VPA Treatment Enhanced TMZ-Induced Cytotoxicity in GBM Cancer Cells in a p53-Dependent Manner
Since the survival benefit of TMZ combined with VPA treatment was observed in newly diagnosed GBM patients with wild-type p53 (Figure 1D), we hypothesize that VPA may exert its pro-survival effect by enhancing the anticancer activity of TMZ dependent on the p53 gene status. To determine whether VPA enhances the TMZ-mediated inhibition of GBM cancer cell proliferation and whether p53 mutation affects susceptibility to GBM, we examined the effect of TMZ alone or in combination with VPA on GBM cancer cell lines with varying p53 status. We found that co-treatment with VPA enhanced the growth inhibitory effect of TMZ in p53 wild-type GBM cells U87 and DBTRG-05MG, but did not significantly affect the growth of p53 mutant GBM cells LN229 and U118MG (Figures 2A, B and Supplementary Figure S7). This is consistent with the cell cycle analysis showing that combined treatment with TMZ and VPA increased the sub-G1 population in U87 and DBTRG-05MG cells (Figures 2C, D), indicating enhanced cellular apoptosis. The effect was not apparent in LN229 and U118MG cells (Figures 2E, F). Western blotting analysis confirmed that VPA treatment significantly increased caspase 3 and caspase 9 cleavage in U87 and DBTRG-05MG cells and increased the expression of PUMA, a pro-apoptotic protein downstream of p53 activation, as measured 24 h after TMZ treatment, but not in LN229 and U118MG cells (Figures 3A, B and Supplementary Figure S8). These results suggest that, in TMZ-induced genotoxic events, VPA increased TMZ cytotoxicity by activating p53 and enhancing the expression of PUMA. To further validate the role of p53 in VPA-induced apoptosis in combination with TMZ, we knocked down p53 in the U87 and DBTRG-05MG cell lines and evaluated the activation of the apoptosis pathway and the expression of PUMA in response to TMZ or VPA treatment. Knockdown of p53 expression in both cell lines significantly reduced the activation of the apoptotic pathway, as measured by caspase 9 and caspase 3 activation and enhanced PUMA expression (Figures 3C, D). In conclusion, our results show that the effect of VPA on GBM cancer cell proliferation is p53-dependent and that VPA enhances TMZ-induced apoptosis by promoting the expression of PUMA, a pro-apoptotic gene downstream of p53.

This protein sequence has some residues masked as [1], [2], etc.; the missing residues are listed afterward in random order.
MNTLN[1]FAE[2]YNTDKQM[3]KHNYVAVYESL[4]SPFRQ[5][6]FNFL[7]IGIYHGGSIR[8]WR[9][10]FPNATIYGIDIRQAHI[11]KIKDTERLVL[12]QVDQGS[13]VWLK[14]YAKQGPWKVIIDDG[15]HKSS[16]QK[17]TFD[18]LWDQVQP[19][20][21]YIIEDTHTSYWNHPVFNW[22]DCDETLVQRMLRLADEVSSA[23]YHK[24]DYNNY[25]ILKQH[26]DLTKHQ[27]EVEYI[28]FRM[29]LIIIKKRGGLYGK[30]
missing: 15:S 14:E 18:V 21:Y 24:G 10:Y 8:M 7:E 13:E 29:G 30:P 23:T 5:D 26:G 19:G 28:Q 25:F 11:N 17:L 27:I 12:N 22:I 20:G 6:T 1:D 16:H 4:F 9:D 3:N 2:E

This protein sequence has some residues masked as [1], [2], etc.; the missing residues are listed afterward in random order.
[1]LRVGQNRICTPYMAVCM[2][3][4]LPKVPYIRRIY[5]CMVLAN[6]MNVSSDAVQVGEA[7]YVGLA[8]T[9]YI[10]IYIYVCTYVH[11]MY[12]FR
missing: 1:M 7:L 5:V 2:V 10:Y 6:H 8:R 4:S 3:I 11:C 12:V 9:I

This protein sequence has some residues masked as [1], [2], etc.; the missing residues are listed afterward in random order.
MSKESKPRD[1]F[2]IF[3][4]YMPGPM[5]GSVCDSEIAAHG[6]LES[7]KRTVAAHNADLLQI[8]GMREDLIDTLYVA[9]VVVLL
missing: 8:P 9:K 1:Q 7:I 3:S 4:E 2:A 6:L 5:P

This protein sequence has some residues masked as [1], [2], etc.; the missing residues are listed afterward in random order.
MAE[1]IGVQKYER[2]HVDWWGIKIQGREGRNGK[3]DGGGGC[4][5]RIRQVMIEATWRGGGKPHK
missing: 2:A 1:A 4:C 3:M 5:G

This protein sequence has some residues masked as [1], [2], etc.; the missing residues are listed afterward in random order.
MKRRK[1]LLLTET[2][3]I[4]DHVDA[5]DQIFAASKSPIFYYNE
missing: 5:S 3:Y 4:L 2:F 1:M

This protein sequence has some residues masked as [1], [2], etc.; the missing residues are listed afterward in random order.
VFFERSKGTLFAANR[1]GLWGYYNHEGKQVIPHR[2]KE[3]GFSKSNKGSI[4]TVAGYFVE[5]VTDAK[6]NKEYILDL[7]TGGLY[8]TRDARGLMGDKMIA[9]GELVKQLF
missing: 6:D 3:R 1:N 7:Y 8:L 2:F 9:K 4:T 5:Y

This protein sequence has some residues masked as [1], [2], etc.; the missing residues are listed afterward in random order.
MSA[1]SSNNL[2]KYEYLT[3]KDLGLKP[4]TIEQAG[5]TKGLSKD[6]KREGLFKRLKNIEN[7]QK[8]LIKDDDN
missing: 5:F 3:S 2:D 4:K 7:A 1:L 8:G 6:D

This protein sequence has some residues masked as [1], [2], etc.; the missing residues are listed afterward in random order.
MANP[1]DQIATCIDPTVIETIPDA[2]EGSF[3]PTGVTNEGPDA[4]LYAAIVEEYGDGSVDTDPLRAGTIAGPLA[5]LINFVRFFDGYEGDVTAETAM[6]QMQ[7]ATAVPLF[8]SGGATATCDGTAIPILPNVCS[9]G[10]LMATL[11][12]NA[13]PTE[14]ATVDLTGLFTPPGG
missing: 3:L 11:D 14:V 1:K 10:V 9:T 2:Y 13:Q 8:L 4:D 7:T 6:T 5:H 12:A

Figure 2 Cytotoxicity of temozolomide (TMZ) without or with valproic acid (VPA) in glioblastoma (GBM) cell lines. (A) Cytotoxicity of different dosages of TMZ (0–10 mM) for 24 h in p53 wild-type GBM cells (U87 and DBTRG-05MG) and p53 mutant GBM cells (U118MG and LN229). (B) Cytotoxicity of TMZ (1 or 3 mM) combined with VPA (2.5 mM) for 24 h in p53 wild-type GBM cells (U87 and DBTRG-05MG) and p53 mutant GBM cells (U118MG and LN229). Cytotoxicity was analyzed using the MTT assay, as described in Materials and Methods. Data are the mean ± SD. **p < 0.01 compared with cells without TMZ or VPA treatment; #p < 0.05 compared with cells with TMZ treatment. (C, D) Cell cycle analysis of TMZ (1 mM) combined with VPA (2.5 mM) for 24 h in p53 wild-type GBM cells (U87 and DBTRG-05MG). (E, F) Cell cycle analysis of TMZ (3 mM) combined with VPA (2.5 mM) for 24 h in p53 mutant GBM cells (U118MG and LN229). Cell cycle was analyzed using propidium iodide (PI) staining with flow cytometry, as described in Materials and Methods.